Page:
U.S. Federal Reserve Chairman Jerome Powell highlighted during a recent Senate Banking Committee hearing that the “best way the Federal Reserve can help reduce racial inequality is to return the U.S. labor market to its pre-coronavirus strength.”

Indeed, ensuring a thriving job market by advancing economic freedom is the key fundamental element of reducing poverty, dependence on government, and other social illnesses.

Prior to the current coronavirus pandemic, the U.S. economy had been in the midst of the longest economic expansion in recorded history, benefiting and empowering many, most of all lower-income and less-skilled Americans.

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Measurable increases in investment, job openings, and economic confidence had markedly taken place following the 2017 Tax Cuts and Jobs Act and a dramatic reorientation of the U.S. administrative state away from increasing regulatory burdens.

The U.S. economy added 2.5 million jobs in May, reversing the disheartening trend of the previous three months’ job-market situation caused by the coronavirus outbreak. Additionally, the unemployment rate fell by more than a full percentage point to 13.3%.

The quicker-than-expected rebound is likely driven by Americans who are ready to reengage in their communities and commercial life. Despite the welcome surprise, it is undeniable that more than 20 million Americans still remain unemployed, and the government can’t sustain their economic livelihoods indefinitely.

Along with the evolving labor market that changed trends earlier than predicted, much remains to be seen and done. Policymakers now have the unique opportunity and obligation to ensure the recovery will also be faster than anticipated. America’s entrepreneurial private sector must drive economic recovery, unshackled from obstacles to investment, work, rehiring, production, and trade.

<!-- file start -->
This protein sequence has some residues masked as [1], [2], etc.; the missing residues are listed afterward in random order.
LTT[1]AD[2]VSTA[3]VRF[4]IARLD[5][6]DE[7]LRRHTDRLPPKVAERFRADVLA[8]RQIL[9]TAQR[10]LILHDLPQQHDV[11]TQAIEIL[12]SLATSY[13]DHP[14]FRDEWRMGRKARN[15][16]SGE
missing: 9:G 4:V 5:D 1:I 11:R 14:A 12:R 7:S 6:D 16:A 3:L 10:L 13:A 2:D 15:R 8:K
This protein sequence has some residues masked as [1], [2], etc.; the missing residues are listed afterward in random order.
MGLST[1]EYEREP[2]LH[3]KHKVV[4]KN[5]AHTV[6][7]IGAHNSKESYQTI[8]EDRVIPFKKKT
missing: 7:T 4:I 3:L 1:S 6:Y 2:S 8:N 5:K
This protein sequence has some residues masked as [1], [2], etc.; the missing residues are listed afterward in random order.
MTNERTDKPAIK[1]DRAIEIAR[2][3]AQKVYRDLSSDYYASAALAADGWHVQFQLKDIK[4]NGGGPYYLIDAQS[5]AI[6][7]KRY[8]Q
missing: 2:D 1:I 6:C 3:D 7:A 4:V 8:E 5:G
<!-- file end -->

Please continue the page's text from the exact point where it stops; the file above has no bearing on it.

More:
One of the immediate and impactful starting points is to make the Tax Cuts and Jobs Act permanent. Raising taxes will hurt workers and consumers. Higher taxes cause people to work less, consume less, and save less, which means a less dynamic economy.

Keeping taxes low is an important component of encouraging innovation and entrepreneurship, and it is the primary way to promote worker freedom and prosperity.

Equally important is to further scale back the growth of regulations over the past decades that hinder new investment. Eliminating costly, ineffectual regulations is needed more than ever as it would lower the costs of new investment, providing much-needed business certainty and efficiency.

According to the annual Index of Economic Freedom, America’s lost economic freedom has been somewhat regained due to the pro-growth policies of recent years.

However, as Heritage Foundation President Kay C. James reminds us in the recent special report, “Restoring America as the Land of the Free,” Americans are so very fortunate to live in a country where the Founders understood the importance of liberty and unparalleled economic freedom. American society and Americans’ standard of living have flourished because of it.

However, liberty and economic freedom are always at risk, whether through massive government spending bills that drive the country and citizens deeper into debt; or through small, seemingly innocuous regulations like efficiency mandates for light bulbs.

Working to advance America’s economic freedom means working to safeguard those precious freedoms and swiftly revitalize the extraordinary dynamism America enjoyed so recently.